In the present taxation system there is a long list of exemptions in the Excise as well as in the State VAT laws. This list needs to be pruned to avoid the cascading effect in the GST Law. Lower exemptions in the proposed regime would increase the tax base and would culminate the lower rate of taxes to cope up with the new regime easily.
All these moves are going to be in vain, if the GST Law does not come into force. The government revenue will certainly be increased as soon as this increased rate would become applicable but what would be the fate of the ultimate consumer/ service receiver. It is only the consumer who has to pay alot for it’s rolling out. It may be in the form of higher rate of taxes or done away with the exemptions.
Industry is urging from a long time but no relief has been granted from the input tax credit (ITC) restrictions or long lasting procedures to avail the credit. It would be a great deal, if the government would allow the tax paid on inputs fully in parallel to high rates going to be imposed on the service sector. Services such as professional services, construction services or the IT services are the most affected region, whose major revenue get blocked in the form of accumulated credit.
Nevertheless, all the stakeholders are looking very keen to opt with this new law as this would remove the plethora of taxes prevailing in the current system. It will render India into a one big market, make tax evasion difficult and ensure seamless movement of goods and services. GST has been implemented in over 160 countries and in many cases revenues have risen dramatically along with the GDP. It has been estimated by the economists that the implementation of GST will increase India’s GDP also by 1 to 2%. It would attract the foreign investment to fulfill ‘Make in India’ prospect.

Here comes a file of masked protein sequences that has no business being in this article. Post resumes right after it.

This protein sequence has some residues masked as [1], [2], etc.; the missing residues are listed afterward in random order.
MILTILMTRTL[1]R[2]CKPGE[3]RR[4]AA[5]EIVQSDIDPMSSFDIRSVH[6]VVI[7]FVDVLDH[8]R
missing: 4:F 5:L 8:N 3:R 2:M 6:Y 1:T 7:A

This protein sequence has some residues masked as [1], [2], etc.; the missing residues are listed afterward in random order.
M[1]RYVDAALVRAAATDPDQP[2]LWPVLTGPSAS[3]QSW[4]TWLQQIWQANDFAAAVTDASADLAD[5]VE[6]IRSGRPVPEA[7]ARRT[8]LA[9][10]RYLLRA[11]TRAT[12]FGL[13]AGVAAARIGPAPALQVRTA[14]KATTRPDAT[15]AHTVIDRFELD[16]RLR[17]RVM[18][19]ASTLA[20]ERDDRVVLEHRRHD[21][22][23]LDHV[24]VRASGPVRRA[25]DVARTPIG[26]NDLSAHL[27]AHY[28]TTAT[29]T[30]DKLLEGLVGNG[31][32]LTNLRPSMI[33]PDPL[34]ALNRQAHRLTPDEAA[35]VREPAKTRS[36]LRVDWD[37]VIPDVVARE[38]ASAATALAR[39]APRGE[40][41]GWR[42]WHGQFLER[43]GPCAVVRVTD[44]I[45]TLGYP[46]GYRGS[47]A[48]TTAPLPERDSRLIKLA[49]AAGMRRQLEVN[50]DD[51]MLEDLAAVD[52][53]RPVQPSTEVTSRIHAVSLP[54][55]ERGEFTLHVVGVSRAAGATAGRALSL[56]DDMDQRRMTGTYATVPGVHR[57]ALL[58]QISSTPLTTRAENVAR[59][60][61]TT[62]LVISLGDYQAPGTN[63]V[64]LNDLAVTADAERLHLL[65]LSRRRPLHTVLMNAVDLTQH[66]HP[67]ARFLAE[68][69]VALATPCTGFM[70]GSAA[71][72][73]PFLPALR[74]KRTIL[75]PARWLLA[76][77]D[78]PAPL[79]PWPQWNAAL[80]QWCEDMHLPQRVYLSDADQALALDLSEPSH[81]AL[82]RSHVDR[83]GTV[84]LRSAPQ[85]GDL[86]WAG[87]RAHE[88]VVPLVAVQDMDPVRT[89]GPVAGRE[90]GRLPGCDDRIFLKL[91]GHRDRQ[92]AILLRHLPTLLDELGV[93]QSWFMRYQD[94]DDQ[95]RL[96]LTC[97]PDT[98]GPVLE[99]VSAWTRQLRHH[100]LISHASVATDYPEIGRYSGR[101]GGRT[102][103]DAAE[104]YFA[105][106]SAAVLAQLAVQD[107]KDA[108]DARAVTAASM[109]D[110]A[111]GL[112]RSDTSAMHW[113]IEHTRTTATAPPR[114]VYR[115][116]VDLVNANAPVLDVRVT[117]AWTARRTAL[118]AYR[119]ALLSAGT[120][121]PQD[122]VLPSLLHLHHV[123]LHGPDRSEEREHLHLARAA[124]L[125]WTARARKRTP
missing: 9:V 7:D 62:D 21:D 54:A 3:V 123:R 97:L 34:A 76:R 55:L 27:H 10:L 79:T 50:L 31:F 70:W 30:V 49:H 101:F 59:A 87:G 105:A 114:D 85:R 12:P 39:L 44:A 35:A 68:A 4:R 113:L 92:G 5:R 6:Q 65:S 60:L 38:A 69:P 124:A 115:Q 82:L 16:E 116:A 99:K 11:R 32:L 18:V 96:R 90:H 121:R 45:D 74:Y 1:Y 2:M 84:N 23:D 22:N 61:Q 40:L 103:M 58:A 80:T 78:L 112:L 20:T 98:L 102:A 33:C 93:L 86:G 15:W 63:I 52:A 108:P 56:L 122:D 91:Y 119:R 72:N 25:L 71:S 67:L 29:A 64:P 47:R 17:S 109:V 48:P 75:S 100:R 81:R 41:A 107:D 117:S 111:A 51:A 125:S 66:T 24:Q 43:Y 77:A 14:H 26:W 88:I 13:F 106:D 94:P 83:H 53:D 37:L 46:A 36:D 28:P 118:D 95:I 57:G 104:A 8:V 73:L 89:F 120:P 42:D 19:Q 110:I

In the last Union Budget, the hon’ble Finance Minister Arun Jaitley told the Lok Sabha, that much awaited GST will be introduced on 1st April, 2016. “We are committed to implementing a State of the art indirect tax system, the Goods and Services Tax, from April 1, 2016″. But the Statement has been changed now and the government has been tentatively eyeing a mid-year rollout of the tax, either June 1 or October 1 of this year. It may be looking at another washout as far as pending bill is concerned as opposition is giving the impression to disrupt Parliament and stop passage of key bills, including a constitutional amendment bill to allow the goods and service tax (GST).
The rollout of the country’s most significant reform may be delayed further, as lot of ground work is still remains to be done. Consensus on the various issues needs to be required by both the parties of the Parliament. The Union Minister Venkaiah Naidu has expressed hopes regarding the passage of the GST bill in the upcoming Budget session. For the implementation of the GST this budget session is going to be extremely important as it is at the crucial stage of it’s journey. There is a ring that the implementation of the GST may be pushed back by a year to April 2017, so be prepared for the further delay if the same gets true.
(Author is Executive Director with S S Kothari Mehta & Company)